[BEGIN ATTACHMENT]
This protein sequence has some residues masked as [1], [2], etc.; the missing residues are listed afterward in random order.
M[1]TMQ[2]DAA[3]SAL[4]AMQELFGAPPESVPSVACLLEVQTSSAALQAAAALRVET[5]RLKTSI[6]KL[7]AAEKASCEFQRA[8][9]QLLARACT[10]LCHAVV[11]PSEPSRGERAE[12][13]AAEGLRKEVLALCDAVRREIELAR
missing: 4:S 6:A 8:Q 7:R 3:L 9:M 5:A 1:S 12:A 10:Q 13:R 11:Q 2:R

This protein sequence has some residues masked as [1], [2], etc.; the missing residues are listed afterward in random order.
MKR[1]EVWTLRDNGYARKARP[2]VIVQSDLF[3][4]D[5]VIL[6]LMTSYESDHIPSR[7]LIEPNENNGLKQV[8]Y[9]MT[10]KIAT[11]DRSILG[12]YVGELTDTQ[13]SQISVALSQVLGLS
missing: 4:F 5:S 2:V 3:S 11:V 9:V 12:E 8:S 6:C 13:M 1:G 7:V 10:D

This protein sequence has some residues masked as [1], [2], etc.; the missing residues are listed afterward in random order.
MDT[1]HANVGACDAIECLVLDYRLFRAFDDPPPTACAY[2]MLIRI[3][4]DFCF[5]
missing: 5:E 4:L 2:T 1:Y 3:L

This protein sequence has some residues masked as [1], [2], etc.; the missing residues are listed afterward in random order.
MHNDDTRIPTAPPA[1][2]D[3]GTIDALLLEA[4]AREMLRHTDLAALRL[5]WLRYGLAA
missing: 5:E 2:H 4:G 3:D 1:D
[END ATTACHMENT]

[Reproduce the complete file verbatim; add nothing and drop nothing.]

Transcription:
This protein sequence has some residues masked as [1], [2], etc.; the missing residues are listed afterward in random order.
M[1]TMQ[2]DAA[3]SAL[4]AMQELFGAPPESVPSVACLLEVQTSSAALQAAAALRVET[5]RLKTSI[6]KL[7]AAEKASCEFQRA[8][9]QLLARACT[10]LCHAVV[11]PSEPSRGERAE[12][13]AAEGLRKEVLALCDAVRREIELAR
missing: 4:S 6:A 8:Q 7:R 3:L 9:M 5:A 1:S 12:A 10:Q 13:R 11:Q 2:R

This protein sequence has some residues masked as [1], [2], etc.; the missing residues are listed afterward in random order.
MKR[1]EVWTLRDNGYARKARP[2]VIVQSDLF[3][4]D[5]VIL[6]LMTSYESDHIPSR[7]LIEPNENNGLKQV[8]Y[9]MT[10]KIAT[11]DRSILG[12]YVGELTDTQ[13]SQISVALSQVLGLS
missing: 4:F 5:S 2:V 3:S 11:V 9:V 12:E 8:S 6:C 13:M 1:G 7:V 10:D

This protein sequence has some residues masked as [1], [2], etc.; the missing residues are listed afterward in random order.
MDT[1]HANVGACDAIECLVLDYRLFRAFDDPPPTACAY[2]MLIRI[3][4]DFCF[5]
missing: 5:E 4:L 2:T 1:Y 3:L

This protein sequence has some residues masked as [1], [2], etc.; the missing residues are listed afterward in random order.
MHNDDTRIPTAPPA[1][2]D[3]GTIDALLLEA[4]AREMLRHTDLAALRL[5]WLRYGLAA
missing: 5:E 2:H 4:G 3:D 1:D